Dealers–More Than Middle Men

In regards to technical services, manufacturers not long ago boasted their own captive, in-house technical service and support organizations and infrastructures. According to Tech Services International President Tom Faughnan, manufacturers enjoyed relatively high margins in both their consumables and electronic imaging offerings.

When consumable margins began to tumble, and a groundswell was created by the bundling philosophy and competition to bring down electronic imaging pricing, the ability of manufacturers to sustain these technical services diminished.

The Evolution of TPP
“Thus, the evolution of the third-party service provider (TPP) . . . This evolution, while still very young and not yet universally accepted, is also changing the way service suppliers and manufacturers are dealing with printers,” Faughnan explains. “TPPs that generally service more than one manufacturer’s equipment can now provide support to multiple pieces of equipment at a site, making it easier for a printer to protect its equipment investment. Previously, the printer would need to deal with multiple manufacturers for technical and applications support; they need now only deal with one, making consistency of delivery and ownership possible.”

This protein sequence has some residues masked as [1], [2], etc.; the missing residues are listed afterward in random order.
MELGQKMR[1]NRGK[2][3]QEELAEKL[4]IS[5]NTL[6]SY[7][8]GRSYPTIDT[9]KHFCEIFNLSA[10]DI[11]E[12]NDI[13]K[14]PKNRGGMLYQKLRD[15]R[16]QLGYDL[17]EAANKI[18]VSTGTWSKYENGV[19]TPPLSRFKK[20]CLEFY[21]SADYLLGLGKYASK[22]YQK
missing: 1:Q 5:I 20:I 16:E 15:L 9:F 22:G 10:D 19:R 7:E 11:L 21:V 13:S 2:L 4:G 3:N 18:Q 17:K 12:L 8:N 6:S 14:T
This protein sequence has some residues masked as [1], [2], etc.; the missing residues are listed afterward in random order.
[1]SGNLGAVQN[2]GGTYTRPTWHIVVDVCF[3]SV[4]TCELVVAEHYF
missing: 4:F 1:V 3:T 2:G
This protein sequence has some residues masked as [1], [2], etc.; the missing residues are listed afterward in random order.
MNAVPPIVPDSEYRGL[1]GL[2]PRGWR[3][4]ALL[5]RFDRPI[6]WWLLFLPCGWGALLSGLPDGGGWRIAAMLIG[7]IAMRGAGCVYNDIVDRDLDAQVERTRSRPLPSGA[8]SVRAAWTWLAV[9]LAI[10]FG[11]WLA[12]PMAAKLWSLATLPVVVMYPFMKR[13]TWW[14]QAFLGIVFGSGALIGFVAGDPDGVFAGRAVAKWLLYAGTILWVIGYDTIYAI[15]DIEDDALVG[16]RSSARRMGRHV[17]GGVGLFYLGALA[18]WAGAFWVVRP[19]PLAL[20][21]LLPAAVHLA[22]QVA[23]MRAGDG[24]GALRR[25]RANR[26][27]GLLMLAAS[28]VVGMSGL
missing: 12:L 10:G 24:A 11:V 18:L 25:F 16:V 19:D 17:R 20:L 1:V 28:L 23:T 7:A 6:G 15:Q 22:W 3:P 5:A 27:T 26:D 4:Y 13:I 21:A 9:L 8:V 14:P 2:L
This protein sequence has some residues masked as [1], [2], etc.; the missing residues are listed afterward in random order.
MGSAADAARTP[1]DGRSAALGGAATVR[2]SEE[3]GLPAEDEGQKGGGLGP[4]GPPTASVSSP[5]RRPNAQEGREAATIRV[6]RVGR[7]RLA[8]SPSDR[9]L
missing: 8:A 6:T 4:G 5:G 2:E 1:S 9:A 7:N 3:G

Some argue that when dealers’ offerings of products shifted from consumables to include high-tech equipment and software, so did the needs of the customer and the complexity of the dealers’ responsibilities. Robert L. FitzPatrick, a strategic planning facilitator, consultant, publisher and trade association advisor who specializes in marketing through independent distributors, is one of them. Since 1981, FitzPatrick has continuously published The Eagle, an independent journal that reports and analyzes distribution trends in the digital imaging field.

“For many dealers, about 25 percent of their products are composed of digital imaging and related products, which is a whole new field for them,” FitzPatrick says.

As the field of dealers has gradually dwindled in number, Faughnan has noticed a marked change in the area of pricing, particularly with price equilibrium. Over the last five to eight years, he says, the balance of power has been with the end user, as overcapacity within consumables manufacturers was a reality. This overcapacity brought with it severe downward price pressure, as manufacturers looked to feed film lines and plate capabilities.

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